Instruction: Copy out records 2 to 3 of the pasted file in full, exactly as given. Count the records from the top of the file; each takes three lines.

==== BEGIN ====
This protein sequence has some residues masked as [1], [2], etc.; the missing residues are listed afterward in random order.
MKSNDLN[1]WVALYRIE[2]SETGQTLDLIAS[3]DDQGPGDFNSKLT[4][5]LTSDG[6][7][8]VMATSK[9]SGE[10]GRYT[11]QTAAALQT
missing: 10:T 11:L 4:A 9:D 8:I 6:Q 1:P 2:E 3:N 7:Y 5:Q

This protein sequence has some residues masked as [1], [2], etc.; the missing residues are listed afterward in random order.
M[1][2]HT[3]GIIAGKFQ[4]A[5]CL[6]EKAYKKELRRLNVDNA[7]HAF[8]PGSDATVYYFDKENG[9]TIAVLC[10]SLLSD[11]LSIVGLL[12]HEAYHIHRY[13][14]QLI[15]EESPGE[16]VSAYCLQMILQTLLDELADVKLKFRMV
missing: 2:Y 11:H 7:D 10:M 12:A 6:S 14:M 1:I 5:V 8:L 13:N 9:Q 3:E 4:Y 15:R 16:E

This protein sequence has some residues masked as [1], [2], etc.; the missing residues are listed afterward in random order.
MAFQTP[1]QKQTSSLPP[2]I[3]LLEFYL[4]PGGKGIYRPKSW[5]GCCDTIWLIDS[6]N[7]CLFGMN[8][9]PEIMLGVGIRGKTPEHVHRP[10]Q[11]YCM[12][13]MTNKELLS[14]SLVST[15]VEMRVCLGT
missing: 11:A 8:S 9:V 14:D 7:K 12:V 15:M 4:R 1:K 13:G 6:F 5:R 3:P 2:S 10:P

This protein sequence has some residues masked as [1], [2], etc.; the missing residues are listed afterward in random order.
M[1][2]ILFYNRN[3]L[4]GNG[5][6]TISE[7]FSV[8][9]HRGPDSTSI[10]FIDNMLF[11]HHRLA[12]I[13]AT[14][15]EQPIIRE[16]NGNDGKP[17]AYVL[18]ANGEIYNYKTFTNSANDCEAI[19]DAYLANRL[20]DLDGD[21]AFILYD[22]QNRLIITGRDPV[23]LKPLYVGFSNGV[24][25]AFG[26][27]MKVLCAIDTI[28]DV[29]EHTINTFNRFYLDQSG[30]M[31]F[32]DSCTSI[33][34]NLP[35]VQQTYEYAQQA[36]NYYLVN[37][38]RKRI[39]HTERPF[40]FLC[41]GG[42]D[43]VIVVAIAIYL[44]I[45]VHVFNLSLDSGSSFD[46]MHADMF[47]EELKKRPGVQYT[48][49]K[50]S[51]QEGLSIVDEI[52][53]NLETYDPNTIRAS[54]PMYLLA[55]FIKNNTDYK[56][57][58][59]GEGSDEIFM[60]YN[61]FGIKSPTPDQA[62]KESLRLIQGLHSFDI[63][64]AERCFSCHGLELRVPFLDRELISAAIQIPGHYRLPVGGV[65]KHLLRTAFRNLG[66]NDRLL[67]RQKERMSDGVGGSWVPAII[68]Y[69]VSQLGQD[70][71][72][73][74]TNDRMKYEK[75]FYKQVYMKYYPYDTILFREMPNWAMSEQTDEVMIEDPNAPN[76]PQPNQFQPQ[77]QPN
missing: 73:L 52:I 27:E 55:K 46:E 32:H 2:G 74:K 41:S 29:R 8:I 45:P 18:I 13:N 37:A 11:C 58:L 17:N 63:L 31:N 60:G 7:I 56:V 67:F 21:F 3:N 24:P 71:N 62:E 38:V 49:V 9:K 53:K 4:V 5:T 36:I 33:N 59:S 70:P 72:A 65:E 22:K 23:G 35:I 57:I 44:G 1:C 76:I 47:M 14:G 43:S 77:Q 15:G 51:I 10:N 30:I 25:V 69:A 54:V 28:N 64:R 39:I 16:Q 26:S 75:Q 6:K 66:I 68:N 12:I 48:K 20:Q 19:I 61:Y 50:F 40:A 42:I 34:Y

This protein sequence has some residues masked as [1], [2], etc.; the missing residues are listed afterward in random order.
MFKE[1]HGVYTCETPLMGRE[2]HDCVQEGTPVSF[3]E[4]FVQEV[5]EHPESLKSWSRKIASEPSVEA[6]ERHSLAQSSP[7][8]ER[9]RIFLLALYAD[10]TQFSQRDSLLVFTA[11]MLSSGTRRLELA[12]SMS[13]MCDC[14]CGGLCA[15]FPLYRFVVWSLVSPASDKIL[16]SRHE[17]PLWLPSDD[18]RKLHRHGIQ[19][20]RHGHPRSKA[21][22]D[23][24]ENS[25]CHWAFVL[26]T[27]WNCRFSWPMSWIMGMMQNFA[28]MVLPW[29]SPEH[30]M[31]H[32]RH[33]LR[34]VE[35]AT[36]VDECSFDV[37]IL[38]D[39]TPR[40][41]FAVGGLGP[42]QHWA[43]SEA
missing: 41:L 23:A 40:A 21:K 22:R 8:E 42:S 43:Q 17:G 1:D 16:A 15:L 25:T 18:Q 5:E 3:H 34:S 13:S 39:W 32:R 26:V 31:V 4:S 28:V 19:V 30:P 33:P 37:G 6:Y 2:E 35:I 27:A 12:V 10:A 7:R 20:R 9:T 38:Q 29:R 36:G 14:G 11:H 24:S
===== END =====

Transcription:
This protein sequence has some residues masked as [1], [2], etc.; the missing residues are listed afterward in random order.
M[1][2]HT[3]GIIAGKFQ[4]A[5]CL[6]EKAYKKELRRLNVDNA[7]HAF[8]PGSDATVYYFDKENG[9]TIAVLC[10]SLLSD[11]LSIVGLL[12]HEAYHIHRY[13][14]QLI[15]EESPGE[16]VSAYCLQMILQTLLDELADVKLKFRMV
missing: 2:Y 11:H 7:D 10:M 12:A 6:S 14:M 1:I 5:V 8:L 13:N 9:Q 3:E 4:Y 15:R 16:E

This protein sequence has some residues masked as [1], [2], etc.; the missing residues are listed afterward in random order.
MAFQTP[1]QKQTSSLPP[2]I[3]LLEFYL[4]PGGKGIYRPKSW[5]GCCDTIWLIDS[6]N[7]CLFGMN[8][9]PEIMLGVGIRGKTPEHVHRP[10]Q[11]YCM[12][13]MTNKELLS[14]SLVST[15]VEMRVCLGT
missing: 11:A 8:S 9:V 14:D 7:K 12:V 15:M 4:R 1:K 13:G 6:F 5:R 3:P 2:S 10:P